We are talking about a court not defending civil rights, but rather upholding a mythical Spanish tradition that many consider animal abuse.  Does it sound as though Catalonia has any real autonomy?!

The Partido Popular has to admit that it is the author of this slide down to a disaster.  It was the P.P., not the Catalans, who subverted the Spanish government's will, approved by the Spanish Parliament in 2006.

However, Catalan President Carles Puigdemont and the independentists have played this to the hilt.  They have taken the historic Catalan desire for independence and used political tricks to subvert democracy also.  The coalition in the Catalan parliament who want independence have nothing in common with each other but a desire to leave Spain.  This is not a coalition to build a nation on.  Frankly, the Catalans have not even prepared for such a split.  Do they even have currency printed?  The Catalan government seems to have anticipated E.U. support and was shocked when support did not arrive.

The independentistas had no clear majority in Catalonia this summer – by their own poll numbers – and they manufactured a crisis, counting on the P.P. to overreact, which the P.P. obligingly did, to garner support.  With this questionable support, Mr. Puigdemont may go to the Catalan parliament and ask for independence next week.

Two irresponsible leaders – Mr. Rajoy and Mr. Puigdemont – have created a theater of the absurd.

Mr. Puigdemont, if he has any respect for democratic principle, can halt this irresponsibility and instead offer this choice to his parliament next week.

He can acknowledge the overwhelming vote in favor independence but also acknowledge that it was not enough of a turnout to merit a democratic mandate.  He can put forth this proposal to be voted on in a few months –  enough time so that things may calm down.

IF THE SPANISH GOVERNMENT WILL NOT INTEFERE WITH A SECOND VOTE, THE QUESTION PUT TO CATALANS WILL BE:

1) DO YOU WANT INDEPENDENCE IN THE FORM OF A REPUBLIC?

2) DO YOU PREFER THE REAL AUTOMONY AKIN TO THAT OFFERED BY THE 2006 AGREEMENT BEFORE THE COURT INTERFERED?

3) THE TURNOUT MUST BE AT LEAST 67%, WITH 67% OF VOTERS FOR A SUPER-MAJORITY FOR INDEPENDENCE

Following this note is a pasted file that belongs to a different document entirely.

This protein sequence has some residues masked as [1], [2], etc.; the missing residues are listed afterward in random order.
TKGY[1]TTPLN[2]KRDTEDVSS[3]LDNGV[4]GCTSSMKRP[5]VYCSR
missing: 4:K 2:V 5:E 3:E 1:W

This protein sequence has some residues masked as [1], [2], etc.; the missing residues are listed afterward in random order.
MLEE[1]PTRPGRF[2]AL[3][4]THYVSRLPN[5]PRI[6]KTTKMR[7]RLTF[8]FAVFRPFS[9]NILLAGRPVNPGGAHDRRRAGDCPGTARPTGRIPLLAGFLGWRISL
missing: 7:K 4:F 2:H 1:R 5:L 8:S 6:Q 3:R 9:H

This is how a vote for a matter of such gravity should be set up.  The vote in the British colonies of the states' representatives at Independence Hall in July 1776 had to be unanimous to pass.  A simple majority is not sufficient to declare independence.  This is not a tax bill they are considering.

This would be a true choice.  It would place the responsibility with the Spanish government to allow a second vote to occur.  If the Spanish interfere with the vote a second time, it would be Spain shown as the guilty party.  A super-majority would also remove the independence vote from the purview of rabble-rousers.  Catalonia claims that it has the right to independently act, apart from the rest of Spain.  True!  But for matters this grave, it does not have the right to act with less than two-thirds internal Catalan approval.  The vote on October 1 did not provide that – not with a 43% turnout.

It would also allow the Spanish Parliament to make a genuine counter-offer of real autonomy to Catalonia.  They might resurrect the 2006 agreement.  It would be a real defeat for the P.P., and it would show the world who is truly democratic.

It would also force the independentistas to stop their grandstanding.  Nations are born not by temporary swings of popular opinion.  If the Catalans cannot vote by a two-thirds majority for independence, then there is no democratic principle that they should separate.

Both sides have abused democratic principles.  Mr. Puigdemont can rescue them next week by not unilaterally declaring independence and by acting like a statesman.

In August 2014, swaggering loud-mouthed European leaders unsheathed their Guns of August and led Europe to a disaster from which Western civilization may not yet have recovered.  Let's hope that in Spain, cooler heads prevail.

Mike Konrad is the pen name of an American who wishes he had availed himself more fully of the opportunity to learn Spanish in high school, lo those many decades ago.  He also just started a website about small computers at http://thetinydesktop.com.